So we can just get it out of the way, I love bikes! After I rode 4,000 miles for M.S. across the United States in 2012, I immediately became hooked. There's something about being on a bike that is unlike anything else. A bike can help you commute, exercise, or just have a good time. For a long time, I wanted to play a game that involved bikes. However, there weren't too many of them that I could find that were easy to understand and a lot of fun to play. That's when I decided to come up with my own. Not only do I love bikes, but I love seeing others get involved with bikes and experience the open road like I was fortunate enough to do. I knew that I wanted to create a game that had to do with bikes, was easy to learn, simple to play, and could still keep you entertained, game after game. After a lot of brainstorming, trial and error, play testing, and design, Geared was born. 

Me at the starting point in Yorktown, Virginia
Me at the starting point in Yorktown, Virginia

Over the past several months, I have spent hundreds of hours developing the game, refining the mechanics, designing all of the artwork and packaging, developing and designing the website, shooting and editing the video, and much, much more. Fortunately, because of my experience in design, I was able to do much of this myself and save a lot of money in doing so. However, I have taken the game as far as I can on my own. This is where you come in.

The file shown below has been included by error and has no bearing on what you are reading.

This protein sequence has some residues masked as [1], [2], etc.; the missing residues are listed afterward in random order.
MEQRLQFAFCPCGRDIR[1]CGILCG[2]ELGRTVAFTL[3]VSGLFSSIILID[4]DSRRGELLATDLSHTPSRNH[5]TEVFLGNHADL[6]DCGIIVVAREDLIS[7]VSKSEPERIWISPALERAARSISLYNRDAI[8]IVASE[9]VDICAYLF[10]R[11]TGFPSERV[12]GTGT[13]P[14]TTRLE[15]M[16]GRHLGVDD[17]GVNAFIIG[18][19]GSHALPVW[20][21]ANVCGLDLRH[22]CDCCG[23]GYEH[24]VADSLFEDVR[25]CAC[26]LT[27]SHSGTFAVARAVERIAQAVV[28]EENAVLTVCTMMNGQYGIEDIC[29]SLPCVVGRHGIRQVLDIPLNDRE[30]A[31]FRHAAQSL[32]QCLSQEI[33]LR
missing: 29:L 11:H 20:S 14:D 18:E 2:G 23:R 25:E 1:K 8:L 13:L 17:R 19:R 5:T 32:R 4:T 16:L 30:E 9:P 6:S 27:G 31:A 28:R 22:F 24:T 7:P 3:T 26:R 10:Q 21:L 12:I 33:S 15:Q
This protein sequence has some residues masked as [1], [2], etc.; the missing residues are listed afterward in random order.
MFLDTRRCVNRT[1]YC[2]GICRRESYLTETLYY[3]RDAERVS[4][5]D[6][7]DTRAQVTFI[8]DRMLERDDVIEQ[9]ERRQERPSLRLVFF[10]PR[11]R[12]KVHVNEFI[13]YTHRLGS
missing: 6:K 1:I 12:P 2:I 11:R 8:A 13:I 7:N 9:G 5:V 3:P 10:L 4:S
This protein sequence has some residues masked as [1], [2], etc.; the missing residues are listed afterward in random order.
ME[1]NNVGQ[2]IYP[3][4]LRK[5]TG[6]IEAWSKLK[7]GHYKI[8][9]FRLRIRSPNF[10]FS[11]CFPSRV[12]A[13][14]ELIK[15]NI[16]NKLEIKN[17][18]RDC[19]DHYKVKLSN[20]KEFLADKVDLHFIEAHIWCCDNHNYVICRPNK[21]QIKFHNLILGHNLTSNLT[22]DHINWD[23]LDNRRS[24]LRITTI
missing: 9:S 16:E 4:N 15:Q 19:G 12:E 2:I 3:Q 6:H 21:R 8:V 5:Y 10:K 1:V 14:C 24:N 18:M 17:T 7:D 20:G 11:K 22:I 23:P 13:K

All of the artwork and graphics are 100% complete, the game play is finalized, the rules are finished, and I am so close to being able to hit the green light and go into production. There is only one thing that Geared lacks, funding. With the support of backers, I'll be able to manufacture and ship the game.
The whole process of creating Geared has been an amazing experience and I have learned more than I ever would have imagined. To see Geared make it this far puts a big smile on my face. I am so close to seeing Geared become a reality and the only way that I can get there is with your help. The best part is, by helping fund Geared, you get to be a part of it's creation. You can also help by spreading the word about Geared. Share the project page, tell a friend, or feature Geared in your blog.
To everyone who has helped Geared get this far, spread the word, or just checked out the project, THANK YOU! Your support is what drives me to move forward with Geared and I could not do this without you.

Risks and challengesLearn about accountability on Kickstarter

As a graphic designer, I know the importance of a deadline and delivering on time. The cards, the rules, the box, everything that needs to be designed for the game is 100% complete. I have spoken with manufacturers and distributors to get you the game as quickly as possible. However, as with any large print run there is always a chance that something could go wrong but I have been working hard to reduce all risks as much as possible. I know how important communication is with projects like these, if there is a delay for whatever reason, I promise to keep everyone updated.
If anyone does pledge to get their own personal bikes within the game, there is the risk that it could take longer than anticipated to receive the picture of their bikes. Ideally, I would like to receive these the day after the project ends, but there is still the chance of delay. However, because I will be doing the designs of the bikes myself, it saves a lot of time that would be spent dealing with an outside designer's schedule. This will allow me to get you the game as quickly as possible.